• The OR REPLACE option is used to create a view that already exists. This option is useful for modifying an existing view without having to drop or grant the privileges that system users have acquired with respect to the view .

  • If you attempt to create a view that already exists without using the OR REPLACE option, Oracle will return the ORA-00955: name is already used by an existing object error message and the CREATE VIEW command will fail.


Creating a view1

CREATING A VIEW

  • The FORCE option allows a view to be created even if a base table that the view references does not already exist.

  • This option is used to create a view prior to the actual creation of the base tables and accompanying data. Before such a view can be queried, the base tables must be created and data must be loaded into the tables. This option can also be used if a system user does not currently have the privilege to create a view.

  • The NOFORCE option is the opposite of FORCE and allows a system user to create a view if they have the required permissions to create a view, and if the tables from which the view is created already exist. This is the default option.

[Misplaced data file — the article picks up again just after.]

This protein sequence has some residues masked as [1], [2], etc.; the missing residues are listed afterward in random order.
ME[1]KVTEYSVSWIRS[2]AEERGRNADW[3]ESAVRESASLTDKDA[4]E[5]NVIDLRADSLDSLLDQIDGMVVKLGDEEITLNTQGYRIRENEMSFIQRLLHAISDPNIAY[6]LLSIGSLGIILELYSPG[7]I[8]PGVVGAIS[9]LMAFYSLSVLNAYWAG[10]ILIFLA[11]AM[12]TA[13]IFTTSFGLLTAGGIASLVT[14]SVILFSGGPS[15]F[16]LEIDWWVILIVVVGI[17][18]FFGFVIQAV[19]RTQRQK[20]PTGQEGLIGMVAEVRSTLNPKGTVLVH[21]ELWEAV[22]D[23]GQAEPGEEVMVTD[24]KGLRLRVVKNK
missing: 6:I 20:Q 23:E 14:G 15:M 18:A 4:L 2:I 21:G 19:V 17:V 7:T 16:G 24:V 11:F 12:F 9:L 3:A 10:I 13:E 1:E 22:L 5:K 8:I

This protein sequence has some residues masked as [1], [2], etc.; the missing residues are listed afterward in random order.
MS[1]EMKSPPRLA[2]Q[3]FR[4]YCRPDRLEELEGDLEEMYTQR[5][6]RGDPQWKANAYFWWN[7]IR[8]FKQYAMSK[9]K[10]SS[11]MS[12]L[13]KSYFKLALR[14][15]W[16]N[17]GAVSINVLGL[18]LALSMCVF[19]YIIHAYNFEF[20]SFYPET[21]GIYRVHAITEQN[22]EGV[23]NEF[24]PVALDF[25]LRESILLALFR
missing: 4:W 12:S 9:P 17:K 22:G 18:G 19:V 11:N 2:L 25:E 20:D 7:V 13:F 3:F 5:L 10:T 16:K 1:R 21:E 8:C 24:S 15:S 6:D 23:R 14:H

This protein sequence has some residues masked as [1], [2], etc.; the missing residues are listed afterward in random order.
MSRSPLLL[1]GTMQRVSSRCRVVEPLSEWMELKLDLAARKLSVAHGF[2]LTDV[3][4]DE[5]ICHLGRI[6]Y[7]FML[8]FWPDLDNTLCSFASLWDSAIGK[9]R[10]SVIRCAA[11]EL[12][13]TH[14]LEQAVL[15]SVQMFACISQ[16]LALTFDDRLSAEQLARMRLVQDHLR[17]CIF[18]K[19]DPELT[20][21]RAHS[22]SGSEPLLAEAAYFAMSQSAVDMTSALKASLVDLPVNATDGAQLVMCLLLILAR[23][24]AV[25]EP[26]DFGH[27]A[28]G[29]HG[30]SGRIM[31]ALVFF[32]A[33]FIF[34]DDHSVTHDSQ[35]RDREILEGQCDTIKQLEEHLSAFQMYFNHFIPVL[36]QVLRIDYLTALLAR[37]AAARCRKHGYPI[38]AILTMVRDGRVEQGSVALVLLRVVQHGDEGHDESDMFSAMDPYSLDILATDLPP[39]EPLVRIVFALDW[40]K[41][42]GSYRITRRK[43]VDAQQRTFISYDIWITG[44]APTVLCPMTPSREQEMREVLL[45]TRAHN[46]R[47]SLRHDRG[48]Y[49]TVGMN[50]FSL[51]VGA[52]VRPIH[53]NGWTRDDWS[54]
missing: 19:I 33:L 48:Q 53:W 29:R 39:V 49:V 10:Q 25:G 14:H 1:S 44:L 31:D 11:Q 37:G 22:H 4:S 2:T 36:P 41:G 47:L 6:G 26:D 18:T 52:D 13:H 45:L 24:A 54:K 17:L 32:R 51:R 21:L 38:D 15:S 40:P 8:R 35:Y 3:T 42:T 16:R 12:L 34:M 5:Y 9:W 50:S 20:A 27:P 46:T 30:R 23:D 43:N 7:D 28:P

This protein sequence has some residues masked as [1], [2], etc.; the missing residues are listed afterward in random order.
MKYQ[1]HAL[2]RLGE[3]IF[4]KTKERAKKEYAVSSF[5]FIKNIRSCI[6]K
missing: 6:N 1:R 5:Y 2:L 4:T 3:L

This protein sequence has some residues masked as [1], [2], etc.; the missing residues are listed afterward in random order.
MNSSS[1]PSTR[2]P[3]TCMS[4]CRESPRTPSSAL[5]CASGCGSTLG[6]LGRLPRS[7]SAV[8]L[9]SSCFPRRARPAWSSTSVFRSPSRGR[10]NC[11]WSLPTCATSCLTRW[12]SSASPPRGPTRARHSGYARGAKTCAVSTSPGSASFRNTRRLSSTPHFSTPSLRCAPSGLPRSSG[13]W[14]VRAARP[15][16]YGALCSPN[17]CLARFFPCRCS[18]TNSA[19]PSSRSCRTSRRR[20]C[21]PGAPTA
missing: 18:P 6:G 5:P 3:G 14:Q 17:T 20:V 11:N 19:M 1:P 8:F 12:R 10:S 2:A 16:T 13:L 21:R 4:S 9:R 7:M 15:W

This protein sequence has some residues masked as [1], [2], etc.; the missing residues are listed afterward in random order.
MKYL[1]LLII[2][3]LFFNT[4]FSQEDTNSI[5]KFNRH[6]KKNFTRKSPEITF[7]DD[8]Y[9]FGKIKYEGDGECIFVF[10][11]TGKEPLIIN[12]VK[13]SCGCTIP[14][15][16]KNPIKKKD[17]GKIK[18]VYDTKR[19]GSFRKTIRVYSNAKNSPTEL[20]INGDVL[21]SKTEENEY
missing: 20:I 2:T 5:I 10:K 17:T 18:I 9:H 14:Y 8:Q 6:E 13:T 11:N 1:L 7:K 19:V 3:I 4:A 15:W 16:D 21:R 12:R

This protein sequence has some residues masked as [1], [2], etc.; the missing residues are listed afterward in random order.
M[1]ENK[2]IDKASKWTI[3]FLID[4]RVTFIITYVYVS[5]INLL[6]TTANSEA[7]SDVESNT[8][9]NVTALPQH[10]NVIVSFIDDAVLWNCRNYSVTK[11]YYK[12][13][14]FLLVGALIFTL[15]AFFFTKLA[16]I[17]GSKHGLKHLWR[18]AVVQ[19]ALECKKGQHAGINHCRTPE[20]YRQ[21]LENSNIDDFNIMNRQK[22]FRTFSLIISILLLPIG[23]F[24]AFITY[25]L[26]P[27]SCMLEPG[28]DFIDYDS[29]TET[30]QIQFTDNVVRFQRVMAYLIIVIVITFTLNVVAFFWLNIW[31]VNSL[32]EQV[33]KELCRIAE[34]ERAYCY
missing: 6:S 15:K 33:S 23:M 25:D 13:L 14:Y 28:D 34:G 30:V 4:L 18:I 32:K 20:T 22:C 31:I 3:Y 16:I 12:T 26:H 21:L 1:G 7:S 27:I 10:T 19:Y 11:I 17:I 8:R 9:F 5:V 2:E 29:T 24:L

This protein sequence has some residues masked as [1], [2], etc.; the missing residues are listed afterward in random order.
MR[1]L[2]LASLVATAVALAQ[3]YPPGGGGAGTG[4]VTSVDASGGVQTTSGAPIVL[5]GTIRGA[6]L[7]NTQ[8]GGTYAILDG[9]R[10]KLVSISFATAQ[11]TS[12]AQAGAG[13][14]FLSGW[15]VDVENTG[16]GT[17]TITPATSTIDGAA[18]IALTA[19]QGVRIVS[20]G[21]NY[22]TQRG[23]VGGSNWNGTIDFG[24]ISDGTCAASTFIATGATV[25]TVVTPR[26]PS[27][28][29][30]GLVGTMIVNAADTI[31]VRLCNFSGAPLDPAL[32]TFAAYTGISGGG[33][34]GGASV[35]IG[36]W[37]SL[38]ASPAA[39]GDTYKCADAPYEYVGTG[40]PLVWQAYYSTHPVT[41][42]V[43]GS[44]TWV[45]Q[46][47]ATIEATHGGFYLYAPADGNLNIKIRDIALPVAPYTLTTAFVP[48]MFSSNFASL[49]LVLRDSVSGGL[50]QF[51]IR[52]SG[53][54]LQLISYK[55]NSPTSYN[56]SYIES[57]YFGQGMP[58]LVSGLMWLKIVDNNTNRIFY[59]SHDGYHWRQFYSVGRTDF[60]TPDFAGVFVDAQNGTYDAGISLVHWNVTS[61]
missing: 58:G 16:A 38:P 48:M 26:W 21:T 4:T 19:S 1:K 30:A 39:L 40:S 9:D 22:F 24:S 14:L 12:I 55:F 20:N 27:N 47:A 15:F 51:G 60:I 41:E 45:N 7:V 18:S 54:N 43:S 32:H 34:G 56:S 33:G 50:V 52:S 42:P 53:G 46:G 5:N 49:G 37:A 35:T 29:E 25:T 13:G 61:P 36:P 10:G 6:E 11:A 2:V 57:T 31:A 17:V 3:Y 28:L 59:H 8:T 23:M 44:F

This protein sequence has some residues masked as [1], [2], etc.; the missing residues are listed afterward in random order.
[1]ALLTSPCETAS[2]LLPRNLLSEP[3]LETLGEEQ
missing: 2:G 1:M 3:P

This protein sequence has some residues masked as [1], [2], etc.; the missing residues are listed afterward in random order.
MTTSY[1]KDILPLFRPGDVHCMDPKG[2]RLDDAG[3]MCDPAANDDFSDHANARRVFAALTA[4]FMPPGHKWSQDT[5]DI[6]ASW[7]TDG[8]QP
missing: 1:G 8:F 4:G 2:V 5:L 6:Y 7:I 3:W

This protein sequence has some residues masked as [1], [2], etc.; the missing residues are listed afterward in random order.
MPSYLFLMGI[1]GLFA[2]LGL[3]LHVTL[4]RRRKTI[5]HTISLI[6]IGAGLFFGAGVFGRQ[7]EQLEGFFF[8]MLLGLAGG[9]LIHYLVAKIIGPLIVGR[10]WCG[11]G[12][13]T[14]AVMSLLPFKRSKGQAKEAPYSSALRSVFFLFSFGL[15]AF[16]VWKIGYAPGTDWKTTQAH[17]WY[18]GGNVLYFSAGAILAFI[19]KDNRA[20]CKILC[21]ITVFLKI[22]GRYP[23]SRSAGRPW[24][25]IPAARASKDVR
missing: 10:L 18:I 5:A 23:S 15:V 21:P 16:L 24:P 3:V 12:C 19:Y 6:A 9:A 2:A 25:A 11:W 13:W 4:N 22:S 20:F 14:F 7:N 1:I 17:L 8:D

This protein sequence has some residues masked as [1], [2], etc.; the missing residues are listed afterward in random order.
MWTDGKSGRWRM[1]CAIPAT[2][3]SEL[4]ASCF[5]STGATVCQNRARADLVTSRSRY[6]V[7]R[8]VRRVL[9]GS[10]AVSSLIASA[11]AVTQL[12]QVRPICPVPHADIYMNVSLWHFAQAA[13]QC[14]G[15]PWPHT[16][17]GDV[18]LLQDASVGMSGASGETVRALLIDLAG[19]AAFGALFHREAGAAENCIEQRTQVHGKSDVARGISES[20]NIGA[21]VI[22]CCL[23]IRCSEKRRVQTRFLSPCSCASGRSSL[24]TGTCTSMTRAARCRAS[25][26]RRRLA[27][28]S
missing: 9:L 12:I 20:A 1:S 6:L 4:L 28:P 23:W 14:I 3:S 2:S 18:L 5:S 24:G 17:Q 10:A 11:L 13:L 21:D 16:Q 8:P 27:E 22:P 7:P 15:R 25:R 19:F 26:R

Creating a view2

CREATING A VIEW

  • The WITH READ ONLY option allows creation of a view that is read-only. You cannot use the DELETE, INSERT, or UPDATE commands to modify data for the view.

  • The WITH CHECK OPTION clause allows rows that can be selected through the view to be updated. It also enables the specification of constraints on values.

  • The CONSTRAINT clause is used in conjunction with the WITH CHECK OPTION clause to enable a database administrator to assign a unique name to the CHECK OPTION. If the DBA omits the CONSTRAINT clause, Oracle will automatically assign the constraint a system-generated name that will not be very meaningful.


Example

Example

CREATE VIEW empview7 AS

SELECT emp_ssn, emp_first_name, emp_last_name